“I am super happy with taking second,” Lorensen said. “To be honest, my prefishing was terrible. I ended up just going with my knowledge of the river. I went to a spot that usually holds both good overs and slot fish this time of year. I stayed in one area and grinded it out. Everything came on crankbaits with leadcore.”
On day one, Lorensen caught two overs. On day two, he boated only one, but it was an incredibly fat prespawner. While it measured only 24 inches, Lorensen said it weighed well over 6 pounds.
“Honestly, I was surprised that jigging was so successful last year. It’s tough to do it consistently for two days. The crankbaits are typically going to give you a better chance at consistency. The one thing I’ve learned about this place is that the fish will open their mouths, but you’ve got to be there when they do.”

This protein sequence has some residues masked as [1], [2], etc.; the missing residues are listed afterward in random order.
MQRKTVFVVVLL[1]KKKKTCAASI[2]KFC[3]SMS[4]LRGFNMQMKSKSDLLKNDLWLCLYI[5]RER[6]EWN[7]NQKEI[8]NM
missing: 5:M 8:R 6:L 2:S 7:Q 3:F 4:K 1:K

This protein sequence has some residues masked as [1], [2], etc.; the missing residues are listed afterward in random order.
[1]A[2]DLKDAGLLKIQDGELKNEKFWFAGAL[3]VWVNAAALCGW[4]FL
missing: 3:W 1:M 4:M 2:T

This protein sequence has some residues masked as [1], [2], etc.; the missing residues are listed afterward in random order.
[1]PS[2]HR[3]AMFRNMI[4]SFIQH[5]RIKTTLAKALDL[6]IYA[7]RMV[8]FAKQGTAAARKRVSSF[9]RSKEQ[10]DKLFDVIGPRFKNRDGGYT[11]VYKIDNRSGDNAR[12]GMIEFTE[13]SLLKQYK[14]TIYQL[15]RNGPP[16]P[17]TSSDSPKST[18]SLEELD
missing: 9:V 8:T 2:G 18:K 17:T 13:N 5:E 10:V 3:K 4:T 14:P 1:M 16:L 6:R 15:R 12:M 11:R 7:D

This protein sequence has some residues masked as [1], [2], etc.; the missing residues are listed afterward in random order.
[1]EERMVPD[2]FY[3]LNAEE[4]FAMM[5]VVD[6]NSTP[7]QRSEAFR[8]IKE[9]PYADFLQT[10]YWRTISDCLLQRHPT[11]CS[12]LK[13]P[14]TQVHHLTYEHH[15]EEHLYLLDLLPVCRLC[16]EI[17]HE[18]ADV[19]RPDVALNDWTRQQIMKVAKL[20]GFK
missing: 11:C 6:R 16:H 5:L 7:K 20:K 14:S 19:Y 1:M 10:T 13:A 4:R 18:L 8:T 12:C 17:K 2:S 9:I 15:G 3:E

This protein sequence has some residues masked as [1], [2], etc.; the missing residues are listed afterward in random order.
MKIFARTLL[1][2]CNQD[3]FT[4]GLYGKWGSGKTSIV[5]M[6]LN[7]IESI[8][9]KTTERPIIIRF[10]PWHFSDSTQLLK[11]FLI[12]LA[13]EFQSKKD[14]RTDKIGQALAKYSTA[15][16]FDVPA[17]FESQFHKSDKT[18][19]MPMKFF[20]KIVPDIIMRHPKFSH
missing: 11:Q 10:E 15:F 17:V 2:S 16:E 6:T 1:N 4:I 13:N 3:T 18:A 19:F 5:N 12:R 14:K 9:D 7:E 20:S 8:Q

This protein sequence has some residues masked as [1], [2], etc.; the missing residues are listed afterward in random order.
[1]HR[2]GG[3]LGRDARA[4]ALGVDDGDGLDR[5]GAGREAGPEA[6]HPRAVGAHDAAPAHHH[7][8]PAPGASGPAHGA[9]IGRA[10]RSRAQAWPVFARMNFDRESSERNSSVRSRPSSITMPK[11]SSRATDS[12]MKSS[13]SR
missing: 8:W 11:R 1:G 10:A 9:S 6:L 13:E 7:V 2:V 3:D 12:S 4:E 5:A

Northrop slips to third
With two nice overs on day one, Cody Northrop thought he had a realistic shot at winning the tournament. Today, he was again able to cobble together two overs, although they shrunk a bit.
“We were catching the slot fish this morning; I just couldn’t get an over,” said Northrop, the winner of the 2020 NWT event on Lake Sakakawea. “At 10:30, I made the decision to run 30 miles south to a big fish spot where I caught one of my overs yesterday. I had time for about two passes, and I ended up getting a 20 1/2 and a 19-inch slot fish. Then we had to drop the cameraman off and head back. I had time for one more pass by the ramp, and with about 20 minutes to go I caught a 20-incher.”